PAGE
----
Cress GK2 drop-bottom kiln
Cress GK2 drop-bottom kiln
The kiln I use for combing is a Cress GK2 drop-bottom kiln. As the name implies, the bottom of the kiln drops down by using a lever. This type of kiln is ideal for combing because the heat is contained within the kiln and your working area is well away from heating elements. The kilns are also designed to heat quickly and easily maintain temperatures hot enough for high temperature combings and pot melts.

Warning: Follow safety precautions when combing glass! Always turn off the kiln. Wear IR eye protection (a face shield is recommended). Wear non-flammable clothing (cotton -- no synthetics, long sleeves, long pants, closed toe shoes). Tie back long hair. Wear heavy-duty, non-flammable gloves. Comb with a partner. This is not an all-inclusive list of the precautions that should be observed when working with extremely hot glass in an extremely hot kiln! Always follow your kiln manufacturer's recommendations. 

Glass strips dammed and ready for firing
Glass strips dammed
and ready for firing

Here is the layup for a couple of pieces that later would be used as design elements in other pieces. I was trying to optimize kiln space and firing time, so I set up three combings, separated by dams and fiber paper. The dammed pieces were laid out in a stainless steel fusing square.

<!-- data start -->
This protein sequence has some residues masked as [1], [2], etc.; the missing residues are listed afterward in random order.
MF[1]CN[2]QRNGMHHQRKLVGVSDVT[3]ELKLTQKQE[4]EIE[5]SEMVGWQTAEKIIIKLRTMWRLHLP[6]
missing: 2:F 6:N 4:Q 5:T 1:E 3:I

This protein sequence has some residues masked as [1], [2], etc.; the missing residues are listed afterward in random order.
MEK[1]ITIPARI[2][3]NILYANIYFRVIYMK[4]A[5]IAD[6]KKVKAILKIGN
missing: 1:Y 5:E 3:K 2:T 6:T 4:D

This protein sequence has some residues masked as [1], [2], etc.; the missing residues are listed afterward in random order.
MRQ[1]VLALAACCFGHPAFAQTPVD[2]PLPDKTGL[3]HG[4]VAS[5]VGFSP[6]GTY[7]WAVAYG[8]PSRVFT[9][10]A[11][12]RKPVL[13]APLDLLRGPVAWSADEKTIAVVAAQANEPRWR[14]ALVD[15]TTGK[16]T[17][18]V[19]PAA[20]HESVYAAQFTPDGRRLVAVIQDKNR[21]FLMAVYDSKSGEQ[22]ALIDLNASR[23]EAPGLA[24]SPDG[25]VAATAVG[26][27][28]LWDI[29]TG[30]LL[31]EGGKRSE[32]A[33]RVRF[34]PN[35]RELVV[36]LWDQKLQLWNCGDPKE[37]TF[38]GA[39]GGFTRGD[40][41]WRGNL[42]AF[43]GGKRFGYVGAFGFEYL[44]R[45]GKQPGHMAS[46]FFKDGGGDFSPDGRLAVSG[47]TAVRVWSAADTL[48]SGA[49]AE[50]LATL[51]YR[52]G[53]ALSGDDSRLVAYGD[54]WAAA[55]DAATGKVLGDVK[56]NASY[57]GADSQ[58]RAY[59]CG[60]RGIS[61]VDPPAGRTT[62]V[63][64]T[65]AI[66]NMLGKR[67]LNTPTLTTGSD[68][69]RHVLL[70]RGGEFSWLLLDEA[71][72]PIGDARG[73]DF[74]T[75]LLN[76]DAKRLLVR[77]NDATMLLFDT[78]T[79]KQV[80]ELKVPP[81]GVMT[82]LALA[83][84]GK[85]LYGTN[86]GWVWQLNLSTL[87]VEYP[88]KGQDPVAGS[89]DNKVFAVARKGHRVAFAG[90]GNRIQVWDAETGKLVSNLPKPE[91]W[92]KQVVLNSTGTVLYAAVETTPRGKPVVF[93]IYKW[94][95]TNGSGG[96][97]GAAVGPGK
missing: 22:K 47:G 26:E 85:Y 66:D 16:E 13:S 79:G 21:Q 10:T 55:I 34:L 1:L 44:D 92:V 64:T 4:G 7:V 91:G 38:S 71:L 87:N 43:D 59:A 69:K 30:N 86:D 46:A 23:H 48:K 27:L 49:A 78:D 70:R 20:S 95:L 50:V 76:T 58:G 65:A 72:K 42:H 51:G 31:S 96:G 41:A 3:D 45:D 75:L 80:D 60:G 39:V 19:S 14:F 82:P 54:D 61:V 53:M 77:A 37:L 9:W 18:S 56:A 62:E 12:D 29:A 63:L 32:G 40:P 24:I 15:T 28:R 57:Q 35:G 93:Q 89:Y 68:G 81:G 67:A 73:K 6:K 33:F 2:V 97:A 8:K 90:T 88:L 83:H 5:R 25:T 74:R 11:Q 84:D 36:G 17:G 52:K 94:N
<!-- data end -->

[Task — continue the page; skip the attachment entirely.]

Combed pieces ready to anneal
Combed pieces ready to anneal
To the left are the pieces after combing, hot in the kiln and ready for annealing. The piece on the left was combed from each outer edge inward, stopping in the middle. For the middle piece, the white (actually Spectrum's vanilla cream) was swirled into the other colors of medium amber, sky blue, and dark amber. With the piece on the right, I combed down through the squares at the top to create the look of flowers. Tip: Wear a headlamp or ask your combing partner to shine a flashlight on the glass to better see the different strips of glass and the design while combing.